Landlords and Section 21 notices - four doors, one open to show the number 21


It is worth remembering that the validity of a section 21 notice also depends on whether the tenant’s deposit has been dealt with in accordance with the tenancy deposit legislation and, where the property requires a licence from the local authority (LA), whether the landlord has applied for a licence or an exemption from licensing. Both requirements were introduced by the Housing Act 2004 (HA 2004) and have been in force for some time. However, mandatory licensing for houses in multiple occupation was extended for England in October 2018 to cover a wider range of properties, so it is always important to check whether a property requires a licence prior to serving a section 21 notice.

1. Form of notice and timings

There is now a prescribed form of notice – form 6A – that must be used when giving tenants notice using the section 21 procedure. Before 2015, there was no set form for serving a section 21 notice – landlords simply had to give notice in writing.

The DA 2015 also introduced restrictions relating to when a section 21 notice can be served. It may not be given in the first four months of the original AST. This does not include replacement tenancies or statutory periodic tenancies – the four-month limit runs from the beginning of the original tenancy only. This prevents a landlord from attaching a signed section 21 notice to the tenancy agreement at the outset of the tenancy, which was previously a common practice.

There is also now a ‘use it or lose it’ element to section 21 notices. Previously, if a valid notice was served, there was no restriction on when a landlord could start a possession claim relying on the notice. This meant that a landlord could sit on a section 21 notice for months or even years, and then issue a possession claim without giving the tenant any further warning. Section 21 notices now expire six months after they are served. The period may be longer if more than two months’ notice is required. If the landlord does not commence a possession claim at court within the six-month limit, a fresh notice will need to be served if the landlord wishes to apply for a possession order.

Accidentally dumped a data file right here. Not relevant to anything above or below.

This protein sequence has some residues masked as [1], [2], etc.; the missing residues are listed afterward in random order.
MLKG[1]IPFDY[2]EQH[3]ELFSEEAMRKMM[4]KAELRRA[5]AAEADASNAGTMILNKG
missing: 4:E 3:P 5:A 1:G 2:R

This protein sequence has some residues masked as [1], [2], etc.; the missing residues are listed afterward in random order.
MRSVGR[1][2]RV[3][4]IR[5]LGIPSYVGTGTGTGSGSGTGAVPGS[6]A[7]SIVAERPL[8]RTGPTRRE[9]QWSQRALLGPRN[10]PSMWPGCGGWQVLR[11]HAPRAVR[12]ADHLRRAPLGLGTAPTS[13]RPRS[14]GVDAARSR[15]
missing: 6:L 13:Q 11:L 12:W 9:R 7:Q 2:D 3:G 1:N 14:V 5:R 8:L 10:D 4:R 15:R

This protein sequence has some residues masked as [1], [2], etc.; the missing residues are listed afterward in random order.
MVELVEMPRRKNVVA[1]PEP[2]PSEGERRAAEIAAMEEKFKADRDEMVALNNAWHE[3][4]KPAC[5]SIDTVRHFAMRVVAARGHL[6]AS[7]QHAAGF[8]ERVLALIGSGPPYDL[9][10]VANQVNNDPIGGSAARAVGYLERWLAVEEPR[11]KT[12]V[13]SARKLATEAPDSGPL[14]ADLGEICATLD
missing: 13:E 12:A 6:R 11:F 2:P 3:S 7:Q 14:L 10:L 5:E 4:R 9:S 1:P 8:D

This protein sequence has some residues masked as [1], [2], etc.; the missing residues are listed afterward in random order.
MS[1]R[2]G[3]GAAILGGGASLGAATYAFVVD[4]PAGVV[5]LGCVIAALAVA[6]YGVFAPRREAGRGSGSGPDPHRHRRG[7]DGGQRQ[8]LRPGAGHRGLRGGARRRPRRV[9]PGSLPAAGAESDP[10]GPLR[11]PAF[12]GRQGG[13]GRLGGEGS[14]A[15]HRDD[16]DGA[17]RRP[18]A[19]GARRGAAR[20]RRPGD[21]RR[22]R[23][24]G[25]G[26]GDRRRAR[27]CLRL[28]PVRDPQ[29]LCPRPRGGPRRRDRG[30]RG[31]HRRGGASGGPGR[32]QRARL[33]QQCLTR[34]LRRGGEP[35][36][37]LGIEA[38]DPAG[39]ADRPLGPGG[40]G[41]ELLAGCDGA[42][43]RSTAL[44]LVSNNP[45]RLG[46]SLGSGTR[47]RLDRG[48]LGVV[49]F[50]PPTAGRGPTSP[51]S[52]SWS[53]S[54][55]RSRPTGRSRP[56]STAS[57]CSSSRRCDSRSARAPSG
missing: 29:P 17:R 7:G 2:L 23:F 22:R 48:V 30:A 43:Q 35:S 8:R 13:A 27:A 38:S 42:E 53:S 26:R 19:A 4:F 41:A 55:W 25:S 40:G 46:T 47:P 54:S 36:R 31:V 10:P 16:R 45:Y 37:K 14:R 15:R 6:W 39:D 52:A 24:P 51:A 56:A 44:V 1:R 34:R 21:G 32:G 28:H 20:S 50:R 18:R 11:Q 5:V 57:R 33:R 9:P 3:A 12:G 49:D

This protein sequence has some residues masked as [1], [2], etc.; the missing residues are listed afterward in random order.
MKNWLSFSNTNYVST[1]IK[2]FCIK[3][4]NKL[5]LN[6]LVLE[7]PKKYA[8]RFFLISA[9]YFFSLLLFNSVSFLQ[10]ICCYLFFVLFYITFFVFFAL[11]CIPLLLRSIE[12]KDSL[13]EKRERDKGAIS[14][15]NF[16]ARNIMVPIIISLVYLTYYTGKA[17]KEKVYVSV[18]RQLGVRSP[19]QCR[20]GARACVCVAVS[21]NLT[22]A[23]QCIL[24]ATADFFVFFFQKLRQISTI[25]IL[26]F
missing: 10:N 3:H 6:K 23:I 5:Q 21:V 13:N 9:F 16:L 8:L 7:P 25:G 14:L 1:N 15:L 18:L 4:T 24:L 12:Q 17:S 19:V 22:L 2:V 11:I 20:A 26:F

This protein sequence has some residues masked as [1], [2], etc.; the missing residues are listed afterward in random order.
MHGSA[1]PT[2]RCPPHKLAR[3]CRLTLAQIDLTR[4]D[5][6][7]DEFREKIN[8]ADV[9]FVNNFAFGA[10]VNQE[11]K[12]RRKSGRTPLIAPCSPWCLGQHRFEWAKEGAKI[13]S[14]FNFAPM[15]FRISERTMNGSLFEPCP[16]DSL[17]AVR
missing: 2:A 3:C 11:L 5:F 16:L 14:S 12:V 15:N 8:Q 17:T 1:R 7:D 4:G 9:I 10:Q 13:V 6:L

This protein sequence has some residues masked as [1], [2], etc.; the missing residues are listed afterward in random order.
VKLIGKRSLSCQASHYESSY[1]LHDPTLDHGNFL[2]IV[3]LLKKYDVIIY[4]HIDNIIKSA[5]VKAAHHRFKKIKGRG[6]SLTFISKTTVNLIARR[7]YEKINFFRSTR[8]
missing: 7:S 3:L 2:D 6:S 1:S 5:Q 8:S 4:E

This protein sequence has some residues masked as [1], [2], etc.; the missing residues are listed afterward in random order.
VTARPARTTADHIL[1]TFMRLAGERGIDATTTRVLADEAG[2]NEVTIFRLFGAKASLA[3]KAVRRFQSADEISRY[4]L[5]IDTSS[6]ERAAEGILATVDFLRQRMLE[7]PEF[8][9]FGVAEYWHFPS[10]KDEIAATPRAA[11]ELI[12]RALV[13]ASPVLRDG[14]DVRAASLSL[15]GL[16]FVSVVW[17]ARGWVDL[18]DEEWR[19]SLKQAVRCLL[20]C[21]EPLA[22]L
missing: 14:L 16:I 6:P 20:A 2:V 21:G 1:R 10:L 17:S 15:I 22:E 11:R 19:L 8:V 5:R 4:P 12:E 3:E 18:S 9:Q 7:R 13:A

Section 21 notices now expire six months after they are served

Finally, the DA 2015 relaxed the rules relating to the period of notice. Previously, certain section 21 notices relating to periodic ASTs had to expire on the last day of a period of the tenancy. This was to bring section 21 notices in line with the common law requirements for serving notices to quit. This requirement was removed by the DA 2015, so in most cases, two months’ notice is now sufficient. However, if the tenancy has longer rent periods, for example, quarterly or six-monthly, the notice will need to be a complete period of the tenancy and, of course, time for service of the notice will need to be taken into account in all cases.

The changes to the timings of section 21 notices were inserted as amendments to section 21 of the HA 1988, thus amending the primary legislation. Now that the transitional period set out in the DA 2015 has ended, these changes apply to all ASTs in existence, regardless of when they commenced.

The change relating to the new form 6A was introduced in a different way. The DA 2015 gave the secretary of state the power to prescribe the form of notice by way of regulations. The Assured Shorthold Tenancy Notices and Prescribed Requirements (England) Regulations 2015 (the 2015 regulations) were then enacted.